Thanks for a few more tips!!

  122. Karen posted on October 7, 2013 at 10:02 pm (#)

    Thank you for the watermelon & cutting tips. Seems I always pick bad ones and never really learned how to cut them as well.
    You make it look so simple
    Thank you,
    Karen
    Bakersfield, CA

  123. Gina posted on November 6, 2013 at 1:58 pm (#)

    My produce manager once told me to look for what he referred to as bloodspots- on either end of the melon- or in a spot where the melon has some kind of scar- if it is a really sweet melon the juice will come to the surface and the air will cause the sugar to harden so it sort of looks like hardened blood- hence the name ” bloodspots” this advice has never failed me- I’ve always gotten the sweetest melons!

  124. Gingergirl40 posted on February 7, 2014 at 2:08 pm (#)

    I thought I was the only one who agonized over picking out a watermelon, and how utterly disappointing it is to get a bad one! Thank you for the tips!

  125. steve posted on April 3, 2014 at 6:45 pm (#)

    Fantastic advice and great photography. Makes me want to go out and buy one.

  126. Maria posted on April 11, 2014 at 8:25 pm (#)

    Hi Joanne, I think I´m reading a bit too late this post, here in Chile watermelons are at the end of the season…
    About the 3rd tip you wrote, according to my produce supplier, you must knock during the morning, this is because when the temperature goes up, the fruit heats a bit so every watermelon will sound similar. Works for me ;)

    Thank you for your helpfull advices, will have them in mind for next summer!

    Maria
    Santiago, Chile

  127. Yong posted on April 27, 2014 at 5:51 pm (#)

    I go by the stem…or lack of there of…if the stem is still attached it means the melon was “picked”…if there is a clean smooth spot where the stem once was…that means the melon was ripe enough to pick therefore, ripe and sweet…

  128. kathy Roberts posted on May 14, 2014 at 10:43 am (#)

    I loved the video and I loved the advice. I just brought home a mushy watermelon and it made me so unhappy. I will definitely pick out my next watermelon using your suggestions.

  129. Georgie posted on May 18, 2014 at 2:30 pm (#)

    A farmer told me to look at the stem end–if it’s an “innie” that means it’s ripe. If the stem end is pointed out, it was picked too early. This applies to all melons. Once I learned that trick, I haven’t picked a bad melon yet!

  130. Stacy posted on June 1, 2014 at 3:53 pm (#)

    My parents always use the knocking method and I was always in awe and curious as to how they know by just knocking on it. Now I know! Haha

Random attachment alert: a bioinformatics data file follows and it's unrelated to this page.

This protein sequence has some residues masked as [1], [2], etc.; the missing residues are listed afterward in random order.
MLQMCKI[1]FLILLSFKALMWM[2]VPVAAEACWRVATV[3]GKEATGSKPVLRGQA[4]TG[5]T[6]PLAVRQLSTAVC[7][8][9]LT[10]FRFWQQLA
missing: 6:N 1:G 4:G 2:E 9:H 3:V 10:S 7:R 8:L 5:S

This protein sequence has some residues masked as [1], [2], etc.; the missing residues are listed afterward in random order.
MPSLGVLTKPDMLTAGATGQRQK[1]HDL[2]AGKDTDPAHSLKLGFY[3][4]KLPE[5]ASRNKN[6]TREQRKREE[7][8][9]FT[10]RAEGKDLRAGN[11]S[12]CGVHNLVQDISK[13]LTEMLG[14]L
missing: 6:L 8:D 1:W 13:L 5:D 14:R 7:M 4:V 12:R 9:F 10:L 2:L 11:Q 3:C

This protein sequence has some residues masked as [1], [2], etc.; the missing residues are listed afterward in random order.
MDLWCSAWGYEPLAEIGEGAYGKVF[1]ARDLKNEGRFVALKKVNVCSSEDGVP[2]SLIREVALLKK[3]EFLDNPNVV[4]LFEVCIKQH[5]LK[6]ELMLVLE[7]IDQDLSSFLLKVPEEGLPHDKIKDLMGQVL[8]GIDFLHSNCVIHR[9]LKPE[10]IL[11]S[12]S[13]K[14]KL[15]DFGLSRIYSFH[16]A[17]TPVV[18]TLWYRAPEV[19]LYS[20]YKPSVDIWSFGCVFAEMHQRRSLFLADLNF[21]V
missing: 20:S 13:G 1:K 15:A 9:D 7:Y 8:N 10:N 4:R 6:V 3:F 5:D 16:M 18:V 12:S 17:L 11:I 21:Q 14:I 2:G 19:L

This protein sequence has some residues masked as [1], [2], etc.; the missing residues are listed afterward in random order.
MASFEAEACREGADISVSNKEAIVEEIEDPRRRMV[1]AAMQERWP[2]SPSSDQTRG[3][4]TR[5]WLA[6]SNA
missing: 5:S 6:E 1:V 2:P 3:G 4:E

131. Minnie Dimesa posted on June 2, 2014 at 7:55 pm (#)

    Thanks! Your tips worked great. I got a sweet watermelon :).

  132. douglassoon posted on June 5, 2014 at 11:08 am (#)

    the thumping only indicates the amount of water in the melon and not how sweet it taste and therefore might sometimes produce a dud. ripe melon might not be sweet, but an unripe melon is definitely not going to be sweet.
    PS: every tried sautéed rinds? not the green parts but the whitish part with mince garlic and soy sauce.

  133. Richard 'MP Nam Vet' Wallace posted on June 5, 2014 at 1:38 pm (#)

    Thanks for putting it ALL in a nutshell. I’ve disappointed myself 3 of last 4 times just wild guessing. Now I’ve got specific guidelines to help, thanks to you.

  134. lee posted on June 5, 2014 at 6:42 pm (#)

    Hi everyone.

    I almost always purchase those small sized watermelons, because watermelon is very filling and there is only one other person in the house.

    I rarely see a yellowish/cream on the watermelons’ underside. Perhaps, I didn’t look for it. Do small watermelons have a yellowish underside? The seeds of the small watermelons are smaller also.

  135. John posted on June 8, 2014 at 10:01 pm (#)

    I cut grapefruit this way. Might be a bit awkward with an oblong watermelon but i will give it a try.

  136. keetlover2000 posted on August 8, 2014 at 6:44 pm (#)

    Thanks so much for the tips! I love watermelon but that can quickly turn when I get a “terrible” one.

  137. lou posted on September 2, 2014 at 12:29 pm (#)

    Thank you. Big help taking some of the guesswork out picking a good one. I always wondered about that ground spot.

  138. Susan posted on September 13, 2014 at 1:05 pm (#)

    Great info about picking a watermelon, however, nothing was said about the bee stingers. I think those being present are the best indicator for a sweet watermelon.